"Other than Missouri, the citizens of Arkansas have unmatched access to court information compared to our other neighboring states," Holthoff said.
Statewide, uniform rules would help Arkansas, according to an issue paper from Arkansas Community Correction.
"The system is there -- many circuits are just not using it as participation is voluntary," said Sheila Sharp, director of Arkansas Community Correction. "However, in some areas, the sheriffs collect restitution, and they also have no automated system. Our parole and probation officers could help collect from offenders if we had access to automated data to know what is owed."
In February, state Sen. Bryan King, R-Green Forest, filed a bill that would have created a committee to "study the use, effectiveness, and cost of various automated fine, fee, and restitution systems used by different judicial districts." It also would have required all Arkansas circuit clerks to have electronic fine-assessment and collections by March 1, 2019.
King's Senate Bill 367 passed in the Senate but failed in the House on March 21.
Blount-Baker, who is second vice president of the Association of Arkansas Circuit Clerks, said the group opposed King's bill and lobbied legislators to vote against it.
"Our biggest concern, obviously, was with some of the smaller counties trying to get funding for it," she said. "It's just not there. ... I think Sen. King's bill has good intent. I just think we need to work with the committee he's wanting to form and figure out how to implement it."
State Rep. Bob Ballinger, R-Hindsville, who voted against King's bill, called it an "unfunded mandate."
King said former Carroll County Circuit Judge Gerald Kent Crow asked him to look into the issue of outstanding circuit court debt.
Crow said he was concerned because it was difficult to tell how much money was owed to the circuit court in Carroll County and he wondered if the circuit clerk was being aggressive enough in collections.
Wilson -- who as circuit clerk is the designated collector of fines, fees and restitution in the county -- said she doesn't have a current estimate on the outstanding debt. Estimates of money owed to Carroll County varied from $1.8 million to $3 million.
Ballinger cited Baxter County as an example of a county still keeping records in paper books, and managing to collect fines and fees owned to the circuit court.
Baxter County Sheriff John Montgomery said he's aggressive about collecting fines, fees and restitution. His office has paid out $2.4 million in restitution in the past 12 years.
But Montgomery said he would automate those records if he could afford the $40,000 or so that it would cost. Currently, his office tracks fines, fees and restitution in 16 ledger books, each of which has at least 200 pages.
"I think we do a great job with the resources we have, but we don't have enough resources," Montgomery said. "If we were automated, I think we could do a better job."
The most effective way to get people to pay is suspending their driver's licenses, Montgomery said. But if the debtor needs to drive to get to work, that can be a problem, Crane said.
Collection of circuit court fees, costs and restitution has been a problem statewide. But courts have received conflicting information about how aggressive they should be in their collection efforts.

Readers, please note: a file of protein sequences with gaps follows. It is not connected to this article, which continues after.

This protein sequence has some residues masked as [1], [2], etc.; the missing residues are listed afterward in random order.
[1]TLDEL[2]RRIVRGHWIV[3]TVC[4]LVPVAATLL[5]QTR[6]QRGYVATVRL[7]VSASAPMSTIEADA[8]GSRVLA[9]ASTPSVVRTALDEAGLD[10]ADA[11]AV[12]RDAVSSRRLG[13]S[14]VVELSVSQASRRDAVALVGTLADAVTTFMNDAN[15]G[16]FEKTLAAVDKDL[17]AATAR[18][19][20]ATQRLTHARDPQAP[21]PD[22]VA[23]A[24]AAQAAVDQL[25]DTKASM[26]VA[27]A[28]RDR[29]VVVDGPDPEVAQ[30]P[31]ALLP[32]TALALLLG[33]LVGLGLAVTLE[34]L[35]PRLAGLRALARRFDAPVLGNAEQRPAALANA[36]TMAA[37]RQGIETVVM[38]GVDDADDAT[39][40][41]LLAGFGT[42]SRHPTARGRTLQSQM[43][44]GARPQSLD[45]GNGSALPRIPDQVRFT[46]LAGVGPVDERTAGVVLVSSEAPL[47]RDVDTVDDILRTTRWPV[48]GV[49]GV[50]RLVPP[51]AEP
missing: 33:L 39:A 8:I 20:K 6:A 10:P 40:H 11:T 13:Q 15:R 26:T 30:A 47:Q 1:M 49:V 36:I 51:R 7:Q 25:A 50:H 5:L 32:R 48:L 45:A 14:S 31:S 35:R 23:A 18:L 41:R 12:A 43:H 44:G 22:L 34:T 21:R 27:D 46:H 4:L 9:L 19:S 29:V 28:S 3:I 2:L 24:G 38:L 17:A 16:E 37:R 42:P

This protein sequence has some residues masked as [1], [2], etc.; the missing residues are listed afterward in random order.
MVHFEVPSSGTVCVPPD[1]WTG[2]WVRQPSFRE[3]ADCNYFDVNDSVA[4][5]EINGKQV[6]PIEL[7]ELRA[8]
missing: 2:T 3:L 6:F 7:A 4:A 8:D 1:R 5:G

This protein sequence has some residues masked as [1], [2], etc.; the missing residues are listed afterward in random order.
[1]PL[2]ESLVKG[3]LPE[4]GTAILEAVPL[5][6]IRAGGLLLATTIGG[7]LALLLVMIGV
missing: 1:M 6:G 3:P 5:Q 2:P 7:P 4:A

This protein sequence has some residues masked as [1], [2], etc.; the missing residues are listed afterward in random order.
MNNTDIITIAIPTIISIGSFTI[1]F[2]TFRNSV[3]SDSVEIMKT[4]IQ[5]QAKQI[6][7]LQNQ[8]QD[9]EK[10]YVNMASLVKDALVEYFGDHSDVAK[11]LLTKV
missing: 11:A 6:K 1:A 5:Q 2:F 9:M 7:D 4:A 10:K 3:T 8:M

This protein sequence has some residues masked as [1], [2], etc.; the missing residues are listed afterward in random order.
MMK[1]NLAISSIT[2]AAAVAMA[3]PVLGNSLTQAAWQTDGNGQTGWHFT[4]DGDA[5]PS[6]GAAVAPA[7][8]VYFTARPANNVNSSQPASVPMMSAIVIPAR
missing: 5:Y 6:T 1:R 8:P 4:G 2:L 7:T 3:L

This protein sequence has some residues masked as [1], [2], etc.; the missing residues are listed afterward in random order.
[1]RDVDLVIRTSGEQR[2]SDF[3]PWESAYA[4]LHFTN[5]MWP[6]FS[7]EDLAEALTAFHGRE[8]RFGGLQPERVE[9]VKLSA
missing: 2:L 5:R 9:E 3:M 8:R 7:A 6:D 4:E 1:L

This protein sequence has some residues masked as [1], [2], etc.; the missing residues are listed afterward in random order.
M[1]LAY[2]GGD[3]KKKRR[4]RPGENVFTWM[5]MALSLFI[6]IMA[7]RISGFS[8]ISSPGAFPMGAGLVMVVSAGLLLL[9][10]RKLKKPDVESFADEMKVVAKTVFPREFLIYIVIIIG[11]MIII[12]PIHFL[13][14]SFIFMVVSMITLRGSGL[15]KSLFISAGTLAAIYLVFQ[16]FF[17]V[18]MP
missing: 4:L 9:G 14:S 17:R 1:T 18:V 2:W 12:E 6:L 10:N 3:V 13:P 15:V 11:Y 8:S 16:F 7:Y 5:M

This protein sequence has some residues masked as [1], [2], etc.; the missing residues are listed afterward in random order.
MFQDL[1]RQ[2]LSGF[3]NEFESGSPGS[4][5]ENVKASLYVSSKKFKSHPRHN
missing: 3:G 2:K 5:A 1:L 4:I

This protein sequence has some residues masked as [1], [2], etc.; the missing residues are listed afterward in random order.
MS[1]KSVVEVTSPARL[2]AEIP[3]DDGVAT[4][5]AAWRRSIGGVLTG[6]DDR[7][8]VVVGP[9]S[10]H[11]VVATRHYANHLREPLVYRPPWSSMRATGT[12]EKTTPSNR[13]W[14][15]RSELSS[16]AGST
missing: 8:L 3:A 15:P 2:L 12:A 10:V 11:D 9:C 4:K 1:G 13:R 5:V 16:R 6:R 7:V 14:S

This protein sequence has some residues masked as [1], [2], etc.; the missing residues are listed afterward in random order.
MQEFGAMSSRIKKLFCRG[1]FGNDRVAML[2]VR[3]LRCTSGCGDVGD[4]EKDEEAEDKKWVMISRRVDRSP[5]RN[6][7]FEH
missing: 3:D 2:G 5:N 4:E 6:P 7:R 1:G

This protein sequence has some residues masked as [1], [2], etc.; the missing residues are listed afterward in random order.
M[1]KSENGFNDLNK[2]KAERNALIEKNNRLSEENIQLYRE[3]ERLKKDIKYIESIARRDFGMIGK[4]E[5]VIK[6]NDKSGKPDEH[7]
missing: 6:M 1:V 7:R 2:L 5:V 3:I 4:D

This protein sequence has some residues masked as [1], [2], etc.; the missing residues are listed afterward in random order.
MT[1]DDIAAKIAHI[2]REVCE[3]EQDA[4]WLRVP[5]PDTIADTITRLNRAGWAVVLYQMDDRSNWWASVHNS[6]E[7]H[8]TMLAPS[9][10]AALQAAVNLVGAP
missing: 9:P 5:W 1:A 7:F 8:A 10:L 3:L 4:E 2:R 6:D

In 2012, Arkansas Chief Justice Jim Hannah met with circuit judges from across the state and encouraged them to begin collecting outstanding debt.
The plan was part of a legislative mandate that increased fines and court fees, and pushed collections to bolster the state's Administration of Justice fund, which pays for public defenders, prosecuting attorneys, interpreters, court recorders and other essential personnel.
Then, last year, the U.S. Department of Justice sent a letter to Arkansas' legal community telling officials not to hound people who can't pay.
"Four years ago we were hammering 'You've got to collect more,'" Caviness said. "Now we're hearing, 'You've got to back off.'"
According to the March 14, 2016, letter from the Justice Department's Civil Rights Division, "Courts must not incarcerate a person for nonpayment of fines and fees without first conducting an indigency determination and establishing that the failure to pay was willful," and "Courts must consider alternatives to incarceration for indigent defendants unable to pay fines and fees."
"Individuals may confront escalating debt; face repeated, unnecessary incarceration for nonpayment despite posing no danger to the community; lose their jobs; and become trapped in cycles of poverty that can be nearly impossible to escape," according to the letter, which was signed by Vanita Gupta, principal deputy assistant attorney general, and Lisa Foster, director of the Office for Access to Justice.
There are other benefits to digitization, according to Holthoff's report to Legislative Audit:
"Because the courthouses have been overflowing with paper, as the courts move to electronic case files and rely on the state to safely store and reliably deliver the court documents, there is a significant savings to the counties and cities both in the labor required to move paper and the cost to physically store case files."
Holthoff said there are no plans to replace Contexte within the next few years, but "we are actively engaged in determining what the next generation of our system will be."
The Administrative Office of the Courts is an agency within the judicial branch of government that works to support the state courts on behalf of the Arkansas Supreme Court.
SundayMonday on 04/02/2017
Print Headline: Even with software, tracking, collecting court fines, fees a problem